“Your temporary circumstances do not have to be your permanent identity… All of us have challenges and problems, but in almost all circumstances they are temporary, but somehow they get so invested in us that we think they are permanent.”
For children living in low-income areas, the difference between success and failure has little to do with talent, and much to do with attitude. You do not have to be a brilliant student to become the first person in your family to go to college, nor do you have to be a mechanical genius to start a trade career. Dreams being achieved is often the result of resilience, enduring, and having faith in knowing that if you make small changes for the better things can add up.
Most of us have faced situations, or been given identities, that we never thought we would be confronted with. We also know how hard it can be to break free from those labels, even if the only person we have to convince is ourselves. Many of our mentees have challenges, problems, and labels that many of us never even thought about. Many of the children in our programs are living in poverty, having issues with bullying, or struggling with learning disabilities. Due to these challenges, many of them feel discouraged and hopeless in their future at heartbreakingly early ages. Mentors hear things like “I don’t know how I could ever do that,” or, “That’s not for me, people from my neighborhood don’t go to college,” before kids even hit middle school.
So how do we fix this? How do we fight this? Showing up is the first step. The key to building resilience is encouraging kids to define themselves by their character, and not by their circumstances. Almost all circumstances, no matter how bleak they seem, are temporary. Simply getting a child to believe in that is the first step to helping them reach their full potential.
If you would like to empower a child to have the courage to reach for their dreams, please visit our Get Involved section to learn about our Programs and Volunteer Opportunities. Feel free to reach out to us at firstname.lastname@example.org if you have any questions.
Last night Aly Raisman and Gabby Douglas earned the right of an elite few having joined the USA Olympic Team in Women's Gymnastics for the second time, a feat that has not been accomplished since 2000. As the oldest member of the gymnastics team, the odds were certainly against Aly Raisman, but through her own determination, and the support of her parents, she kept her eyes on the prize and ultimately her hard work paid off.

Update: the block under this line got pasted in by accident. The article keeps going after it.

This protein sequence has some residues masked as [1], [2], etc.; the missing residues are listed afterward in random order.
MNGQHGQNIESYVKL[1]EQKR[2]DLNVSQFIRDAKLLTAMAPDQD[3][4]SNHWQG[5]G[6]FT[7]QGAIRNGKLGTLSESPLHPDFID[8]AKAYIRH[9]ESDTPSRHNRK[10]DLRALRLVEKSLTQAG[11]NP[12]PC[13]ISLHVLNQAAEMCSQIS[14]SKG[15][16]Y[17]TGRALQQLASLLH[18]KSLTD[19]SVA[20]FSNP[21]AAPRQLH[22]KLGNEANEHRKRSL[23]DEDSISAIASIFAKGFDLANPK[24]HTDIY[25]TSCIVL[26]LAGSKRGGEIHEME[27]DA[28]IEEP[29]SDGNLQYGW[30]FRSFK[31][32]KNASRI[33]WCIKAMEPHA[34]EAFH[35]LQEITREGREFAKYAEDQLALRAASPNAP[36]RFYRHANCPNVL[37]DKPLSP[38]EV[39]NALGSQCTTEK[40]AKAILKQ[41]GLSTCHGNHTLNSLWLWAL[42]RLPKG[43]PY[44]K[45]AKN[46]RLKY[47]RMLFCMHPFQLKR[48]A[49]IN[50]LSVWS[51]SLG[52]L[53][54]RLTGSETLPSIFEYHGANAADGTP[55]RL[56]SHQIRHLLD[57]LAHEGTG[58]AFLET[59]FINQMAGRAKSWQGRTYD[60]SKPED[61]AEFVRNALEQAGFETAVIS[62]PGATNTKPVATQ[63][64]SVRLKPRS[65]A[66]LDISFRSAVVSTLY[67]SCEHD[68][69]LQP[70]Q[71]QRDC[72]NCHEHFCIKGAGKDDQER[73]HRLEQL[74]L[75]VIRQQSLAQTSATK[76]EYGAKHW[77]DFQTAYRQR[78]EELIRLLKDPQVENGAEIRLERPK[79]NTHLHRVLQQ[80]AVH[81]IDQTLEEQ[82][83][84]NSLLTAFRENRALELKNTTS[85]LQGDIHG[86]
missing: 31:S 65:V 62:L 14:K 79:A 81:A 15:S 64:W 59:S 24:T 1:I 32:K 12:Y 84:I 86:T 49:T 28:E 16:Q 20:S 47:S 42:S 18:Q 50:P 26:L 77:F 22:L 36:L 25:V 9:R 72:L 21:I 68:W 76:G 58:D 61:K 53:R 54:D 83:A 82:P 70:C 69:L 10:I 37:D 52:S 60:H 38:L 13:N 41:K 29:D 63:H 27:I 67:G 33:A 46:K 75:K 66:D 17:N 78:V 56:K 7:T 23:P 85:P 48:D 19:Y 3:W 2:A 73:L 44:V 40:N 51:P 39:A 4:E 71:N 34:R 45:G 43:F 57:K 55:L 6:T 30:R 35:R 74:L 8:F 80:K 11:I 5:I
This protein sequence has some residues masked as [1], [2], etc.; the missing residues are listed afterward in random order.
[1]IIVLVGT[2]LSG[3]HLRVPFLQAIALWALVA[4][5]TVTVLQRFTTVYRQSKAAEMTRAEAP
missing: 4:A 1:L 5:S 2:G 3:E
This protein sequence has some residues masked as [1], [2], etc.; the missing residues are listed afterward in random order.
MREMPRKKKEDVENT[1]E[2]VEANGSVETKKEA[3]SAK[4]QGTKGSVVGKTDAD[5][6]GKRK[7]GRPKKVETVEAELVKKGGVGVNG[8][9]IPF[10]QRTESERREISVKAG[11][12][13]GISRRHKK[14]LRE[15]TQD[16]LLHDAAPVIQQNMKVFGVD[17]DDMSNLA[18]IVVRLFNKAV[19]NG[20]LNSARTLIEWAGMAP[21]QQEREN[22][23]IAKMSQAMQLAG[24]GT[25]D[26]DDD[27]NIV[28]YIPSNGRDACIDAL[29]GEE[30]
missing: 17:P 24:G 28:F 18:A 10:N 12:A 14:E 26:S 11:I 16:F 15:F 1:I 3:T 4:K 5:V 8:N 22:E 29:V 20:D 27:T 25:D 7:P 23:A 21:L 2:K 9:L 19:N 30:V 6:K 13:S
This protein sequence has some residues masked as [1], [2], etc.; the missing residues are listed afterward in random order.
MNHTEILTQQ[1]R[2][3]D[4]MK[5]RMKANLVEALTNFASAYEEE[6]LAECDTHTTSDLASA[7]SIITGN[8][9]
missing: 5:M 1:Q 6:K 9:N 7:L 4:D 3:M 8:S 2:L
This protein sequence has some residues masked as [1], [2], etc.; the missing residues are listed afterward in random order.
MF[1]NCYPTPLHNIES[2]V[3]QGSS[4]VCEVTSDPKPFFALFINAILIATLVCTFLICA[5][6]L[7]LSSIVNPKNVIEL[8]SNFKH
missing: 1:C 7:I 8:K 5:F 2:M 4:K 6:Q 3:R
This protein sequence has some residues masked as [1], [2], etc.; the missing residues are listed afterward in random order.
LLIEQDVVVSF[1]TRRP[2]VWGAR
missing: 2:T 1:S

Raisman summed up what motivated her to go out for the Olympic team for a second time in saying, "I just want to look back and know that I had no regrets. I didn't want to be sitting on the couch watching the 2016 Olympics thinking, 'What if I'd tried?'"
We've all had moments where we gave up too soon only to feel the pain of regret later. At Be A Mentor we work to empower youth to reach their full potential by matching them with caring adults committed to their success, role models like Aly Raisman found in her parents. Sometimes when we ask children to step outside of their comfort zones it feels, to them, like being stuck on a balance beam. Thankfully, when they have someone to encourage and support them along the way they almost always stick the landing. Some mentees go on to achieve things they deemed impossible before meeting their mentor, and others gain the courage to try again even if they stumble and fall. By encouraging youth, and giving them the guidance and tools they need to succeed, it is our hope that no child in the Lowcountry grows up to look back and think "What if I'd tried?"
Watch the video above to hear more about Raisman's commitment to her craft and her journey on the Road to Rio. To learn more about how mentoring relationships inspire children in your area, please visit our Testimonials page to read what a few of our mentees had to say about their mentors.
"What is my purpose in life?" That is a pretty heavy question that all of us have asked ourselves at some point in life. In fact, some people never quite figure it out, which is OK. The YouTube channel SoulPancake asked 100 individuals from all walks of life, ages 0-100, what their purpose in life is. You may be surprised by their answers.
Recurring themes with these participants were helping others and coming together to inspire those who don't have anyone there for them. One participant put it briefly in saying “I’m here to inspire other people to live life to their fullest potential,” which is what we consider our purpose in life. Our mission is to enable youth to develop positive relationships with caring adults who empower them to reach their full potential through mentorship. This is our mission, because you never know the impact you can have on someone's life until you spend time with them. You should never underestimate your ability to connect with another person, especially a child, because an encouraging presence is sometimes all it takes to make a lasting difference.
Watch the video for yourself and explore what your own purpose in life is. If you think a part of your purpose is helping youths reach their full potential, visit our Get Involved section to learn more about our programs and how you can be involved with Be A Mentor. Also feel free to reach out to us at email@example.com for more information.